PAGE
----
Author(s):  
Houman Hashemian ◽  
Yasaman Ashjari ◽  
Esfandiar Nazari

Kawasaki disease (KD) is the most common cause of acquired heart disease today. An important and enduring complication of KD is a coronary aneurysm, whose early diagnosis and treatment can reduce the risk from 25% to 3%. Diagnosis of this disease is mainly clinical, although leukocytosis, increased erythrocyte sedimentation rate, and echocardiography are helpful in diagnosis. The cause of KD remains unknown, but the most common hypothesis is an abnormal immune response that is likely caused by an infectious agent, possibly in a favorable genetic background, and leads to vasculitis of the middle arteries, especially coronary arteries of the heart. Numerous infectious agents have been suggested in this regard. Co-infection with KD can also delay diagnosis. In this article, we introduce five years and seven months child who developed Kawasaki disease within a few days of the onset of Epstein-Barr virus infection.


Neurology ◽  
2021 ◽  
pp. 10.1212/WNL.0000000000013045
Author(s):  
Prince Sebastian ◽  
Nicolas Cherbuin ◽  
Lisa F Barcellos ◽  
Shelly Roalstad ◽  
Charles Casper ◽  
...  

Objective:This study aims to determine the contributions of sun exposure and ultraviolet radiation (UVR) exposure to risk of paediatric-onset multiple sclerosis (MS).Methods:Children with MS and controls recruited from multiple centres in the USA were matched on sex and age. Multivariable conditional logistic regression was used to investigate the association of time spent outdoors daily in summer, use of sun protection, and ambient summer UVR dose in the year prior to birth and the year prior to diagnosis, with MS risk, adjusting for sex, age, race, birth season, child’s skin colour, mother’s education, tobacco smoke exposure, being overweight, and Epstein-Barr virus infection.Results:332 children with MS (median disease duration: 7.3 months) and 534 controls were included after matching on sex and age. In a fully adjusted model, compared to spending <30 minutes outdoors daily during the most recent summer, greater time spent outdoors was associated with a marked reduction in the odds of developing MS, with evidence of dose-response (30 minutes to 1 hour: adjusted odds ratio (AOR)=0.48, 95% confidence interval [95%CI] 0.23-0.99, p=0.05; 1-2 hours: AOR=0.19, 95%CI 0.09-0.40, p<0.001). Higher summer ambient UVR dose was also protective for MS (AOR=0.76 per kJ/m2, 95%CI 0.62-0.94, p=0.01).Conclusions:If this is a causal association, spending more time in the sun during summer may be strongly protective against developing paediatric MS, as well as residing in a sunnier location.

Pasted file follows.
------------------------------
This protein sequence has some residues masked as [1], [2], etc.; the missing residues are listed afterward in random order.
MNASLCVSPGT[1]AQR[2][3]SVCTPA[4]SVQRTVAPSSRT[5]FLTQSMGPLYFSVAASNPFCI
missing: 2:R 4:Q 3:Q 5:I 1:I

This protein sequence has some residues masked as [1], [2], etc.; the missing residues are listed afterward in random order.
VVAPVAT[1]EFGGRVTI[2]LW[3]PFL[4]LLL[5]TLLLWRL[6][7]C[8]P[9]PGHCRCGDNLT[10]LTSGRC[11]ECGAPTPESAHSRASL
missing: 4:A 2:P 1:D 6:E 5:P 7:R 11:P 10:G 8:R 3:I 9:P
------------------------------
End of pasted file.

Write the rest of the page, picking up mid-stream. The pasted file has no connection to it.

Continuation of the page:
2021 ◽  
Author(s):  
Jui‐Ju Tseng ◽  
Chia‐Ling Li ◽  
Chiung‐Wen Liang ◽  
Weir‐Chiang You ◽  
Ren‐Ching Wang ◽  
...